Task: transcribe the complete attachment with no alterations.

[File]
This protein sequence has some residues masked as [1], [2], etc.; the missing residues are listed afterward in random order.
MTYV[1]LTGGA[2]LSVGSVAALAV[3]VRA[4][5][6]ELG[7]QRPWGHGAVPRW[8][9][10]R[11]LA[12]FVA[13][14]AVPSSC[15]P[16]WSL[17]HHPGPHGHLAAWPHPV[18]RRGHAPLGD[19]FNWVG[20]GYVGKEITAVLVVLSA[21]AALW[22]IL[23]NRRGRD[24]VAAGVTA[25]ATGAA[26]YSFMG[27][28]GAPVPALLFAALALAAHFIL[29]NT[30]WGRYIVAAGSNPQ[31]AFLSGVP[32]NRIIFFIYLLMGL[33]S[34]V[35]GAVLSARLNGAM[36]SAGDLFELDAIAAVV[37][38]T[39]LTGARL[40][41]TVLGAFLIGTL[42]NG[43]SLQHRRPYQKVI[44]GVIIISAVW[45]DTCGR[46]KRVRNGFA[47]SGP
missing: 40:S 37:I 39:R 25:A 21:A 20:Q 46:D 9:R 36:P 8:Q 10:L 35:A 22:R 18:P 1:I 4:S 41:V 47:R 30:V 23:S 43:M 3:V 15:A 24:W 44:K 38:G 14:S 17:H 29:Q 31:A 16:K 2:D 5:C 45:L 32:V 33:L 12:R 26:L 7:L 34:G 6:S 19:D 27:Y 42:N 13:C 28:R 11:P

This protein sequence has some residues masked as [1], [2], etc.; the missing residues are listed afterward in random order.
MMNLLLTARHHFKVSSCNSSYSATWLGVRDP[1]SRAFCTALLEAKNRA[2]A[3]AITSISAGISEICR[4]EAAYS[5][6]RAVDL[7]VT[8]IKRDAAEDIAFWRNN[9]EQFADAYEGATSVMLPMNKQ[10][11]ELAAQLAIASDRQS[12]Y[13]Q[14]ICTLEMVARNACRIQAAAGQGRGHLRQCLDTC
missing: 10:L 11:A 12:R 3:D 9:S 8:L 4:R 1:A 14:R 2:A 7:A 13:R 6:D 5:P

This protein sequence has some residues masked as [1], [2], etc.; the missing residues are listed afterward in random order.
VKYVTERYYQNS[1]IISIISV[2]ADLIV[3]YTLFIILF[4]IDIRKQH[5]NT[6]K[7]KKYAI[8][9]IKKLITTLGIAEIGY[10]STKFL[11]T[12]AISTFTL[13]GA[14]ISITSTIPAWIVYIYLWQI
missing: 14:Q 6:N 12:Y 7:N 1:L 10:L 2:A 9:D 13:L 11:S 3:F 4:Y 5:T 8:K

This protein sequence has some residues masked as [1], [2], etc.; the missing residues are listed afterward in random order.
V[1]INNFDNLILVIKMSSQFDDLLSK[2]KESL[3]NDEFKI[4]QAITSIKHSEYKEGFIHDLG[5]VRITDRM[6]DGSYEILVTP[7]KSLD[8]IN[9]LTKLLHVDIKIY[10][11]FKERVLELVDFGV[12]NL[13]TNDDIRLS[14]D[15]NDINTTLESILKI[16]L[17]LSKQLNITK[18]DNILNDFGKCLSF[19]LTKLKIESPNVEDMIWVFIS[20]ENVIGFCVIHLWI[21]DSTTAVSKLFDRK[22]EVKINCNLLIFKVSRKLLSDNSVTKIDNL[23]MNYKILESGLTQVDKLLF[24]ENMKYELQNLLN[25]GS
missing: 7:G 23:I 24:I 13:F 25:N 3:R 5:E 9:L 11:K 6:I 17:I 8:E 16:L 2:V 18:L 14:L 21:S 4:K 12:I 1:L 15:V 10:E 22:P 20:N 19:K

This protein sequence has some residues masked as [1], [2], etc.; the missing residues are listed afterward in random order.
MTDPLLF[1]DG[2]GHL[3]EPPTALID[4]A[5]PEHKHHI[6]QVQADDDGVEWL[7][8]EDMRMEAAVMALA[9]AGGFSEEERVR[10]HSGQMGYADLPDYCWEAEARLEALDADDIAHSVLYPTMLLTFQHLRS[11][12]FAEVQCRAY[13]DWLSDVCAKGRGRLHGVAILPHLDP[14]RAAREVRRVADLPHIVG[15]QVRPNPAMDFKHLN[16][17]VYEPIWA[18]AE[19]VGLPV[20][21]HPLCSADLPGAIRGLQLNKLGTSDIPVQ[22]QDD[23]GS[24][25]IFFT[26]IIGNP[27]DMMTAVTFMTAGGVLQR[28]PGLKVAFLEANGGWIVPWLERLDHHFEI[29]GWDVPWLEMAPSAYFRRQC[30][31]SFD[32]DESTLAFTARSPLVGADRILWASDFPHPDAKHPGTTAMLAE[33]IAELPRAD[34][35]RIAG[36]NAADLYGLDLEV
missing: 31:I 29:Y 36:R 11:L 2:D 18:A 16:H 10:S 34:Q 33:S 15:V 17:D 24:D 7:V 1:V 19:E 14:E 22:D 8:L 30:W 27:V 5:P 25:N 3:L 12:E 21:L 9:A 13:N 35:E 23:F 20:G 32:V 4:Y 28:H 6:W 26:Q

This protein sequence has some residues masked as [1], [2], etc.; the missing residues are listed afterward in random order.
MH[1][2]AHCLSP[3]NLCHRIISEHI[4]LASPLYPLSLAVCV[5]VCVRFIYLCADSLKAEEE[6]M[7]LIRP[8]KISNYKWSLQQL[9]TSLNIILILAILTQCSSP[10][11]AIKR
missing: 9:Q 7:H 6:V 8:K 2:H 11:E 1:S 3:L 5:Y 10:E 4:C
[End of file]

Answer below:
This protein sequence has some residues masked as [1], [2], etc.; the missing residues are listed afterward in random order.
MTYV[1]LTGGA[2]LSVGSVAALAV[3]VRA[4][5][6]ELG[7]QRPWGHGAVPRW[8][9][10]R[11]LA[12]FVA[13][14]AVPSSC[15]P[16]WSL[17]HHPGPHGHLAAWPHPV[18]RRGHAPLGD[19]FNWVG[20]GYVGKEITAVLVVLSA[21]AALW[22]IL[23]NRRGRD[24]VAAGVTA[25]ATGAA[26]YSFMG[27][28]GAPVPALLFAALALAAHFIL[29]NT[30]WGRYIVAAGSNPQ[31]AFLSGVP[32]NRIIFFIYLLMGL[33]S[34]V[35]GAVLSARLNGAM[36]SAGDLFELDAIAAVV[37][38]T[39]LTGARL[40][41]TVLGAFLIGTL[42]NG[43]SLQHRRPYQKVI[44]GVIIISAVW[45]DTCGR[46]KRVRNGFA[47]SGP
missing: 40:S 37:I 39:R 25:A 21:A 20:Q 46:D 9:R 36:P 8:Q 10:L 35:A 22:R 18:P 1:I 4:S 41:V 47:R 30:V 23:S 43:M 3:V 15:A 24:W 44:K 38:G 14:S 17:H 29:Q 31:A 16:K 2:D 5:C 45:L 32:V 33:L 12:R 26:L 7:L 34:G 6:S 19:D 27:Y 42:N 13:C 28:R 11:P

This protein sequence has some residues masked as [1], [2], etc.; the missing residues are listed afterward in random order.
MMNLLLTARHHFKVSSCNSSYSATWLGVRDP[1]SRAFCTALLEAKNRA[2]A[3]AITSISAGISEICR[4]EAAYS[5][6]RAVDL[7]VT[8]IKRDAAEDIAFWRNN[9]EQFADAYEGATSVMLPMNKQ[10][11]ELAAQLAIASDRQS[12]Y[13]Q[14]ICTLEMVARNACRIQAAAGQGRGHLRQCLDTC
missing: 10:L 11:A 12:R 3:D 9:S 8:L 4:R 1:A 14:R 2:A 7:A 13:R 6:D 5:P

This protein sequence has some residues masked as [1], [2], etc.; the missing residues are listed afterward in random order.
VKYVTERYYQNS[1]IISIISV[2]ADLIV[3]YTLFIILF[4]IDIRKQH[5]NT[6]K[7]KKYAI[8][9]IKKLITTLGIAEIGY[10]STKFL[11]T[12]AISTFTL[13]GA[14]ISITSTIPAWIVYIYLWQI
missing: 14:Q 6:N 12:Y 7:N 1:L 10:L 2:A 9:D 13:L 11:S 3:F 4:Y 5:T 8:K

This protein sequence has some residues masked as [1], [2], etc.; the missing residues are listed afterward in random order.
V[1]INNFDNLILVIKMSSQFDDLLSK[2]KESL[3]NDEFKI[4]QAITSIKHSEYKEGFIHDLG[5]VRITDRM[6]DGSYEILVTP[7]KSLD[8]IN[9]LTKLLHVDIKIY[10][11]FKERVLELVDFGV[12]NL[13]TNDDIRLS[14]D[15]NDINTTLESILKI[16]L[17]LSKQLNITK[18]DNILNDFGKCLSF[19]LTKLKIESPNVEDMIWVFIS[20]ENVIGFCVIHLWI[21]DSTTAVSKLFDRK[22]EVKINCNLLIFKVSRKLLSDNSVTKIDNL[23]MNYKILESGLTQVDKLLF[24]ENMKYELQNLLN[25]GS
missing: 7:G 23:I 24:I 13:F 25:N 3:R 5:E 9:L 11:K 6:I 17:I 8:E 16:L 2:V 18:L 14:L 21:S 4:K 12:I 1:L 15:V 10:E 22:P 20:N 19:K

This protein sequence has some residues masked as [1], [2], etc.; the missing residues are listed afterward in random order.
MTDPLLF[1]DG[2]GHL[3]EPPTALID[4]A[5]PEHKHHI[6]QVQADDDGVEWL[7][8]EDMRMEAAVMALA[9]AGGFSEEERVR[10]HSGQMGYADLPDYCWEAEARLEALDADDIAHSVLYPTMLLTFQHLRS[11][12]FAEVQCRAY[13]DWLSDVCAKGRGRLHGVAILPHLDP[14]RAAREVRRVADLPHIVG[15]QVRPNPAMDFKHLN[16][17]VYEPIWA[18]AE[19]VGLPV[20][21]HPLCSADLPGAIRGLQLNKLGTSDIPVQ[22]QDD[23]GS[24][25]IFFT[26]IIGNP[27]DMMTAVTFMTAGGVLQR[28]PGLKVAFLEANGGWIVPWLERLDHHFEI[29]GWDVPWLEMAPSAYFRRQC[30][31]SFD[32]DESTLAFTARSPLVGADRILWASDFPHPDAKHPGTTAMLAE[33]IAELPRAD[34][35]RIAG[36]NAADLYGLDLEV
missing: 31:I 29:Y 36:R 11:L 2:D 18:A 16:H 10:S 34:Q 33:S 15:V 17:D 24:D 7:V 1:V 19:E 14:E 22:D 8:L 30:W 27:V 5:P 25:N 3:L 12:E 21:L 9:A 13:N 35:E 23:F 20:G 32:V 4:Y 28:H 6:W 26:Q

This protein sequence has some residues masked as [1], [2], etc.; the missing residues are listed afterward in random order.
MH[1][2]AHCLSP[3]NLCHRIISEHI[4]LASPLYPLSLAVCV[5]VCVRFIYLCADSLKAEEE[6]M[7]LIRP[8]KISNYKWSLQQL[9]TSLNIILILAILTQCSSP[10][11]AIKR
missing: 9:Q 7:H 6:V 8:K 2:H 11:E 1:S 3:L 5:Y 10:E 4:C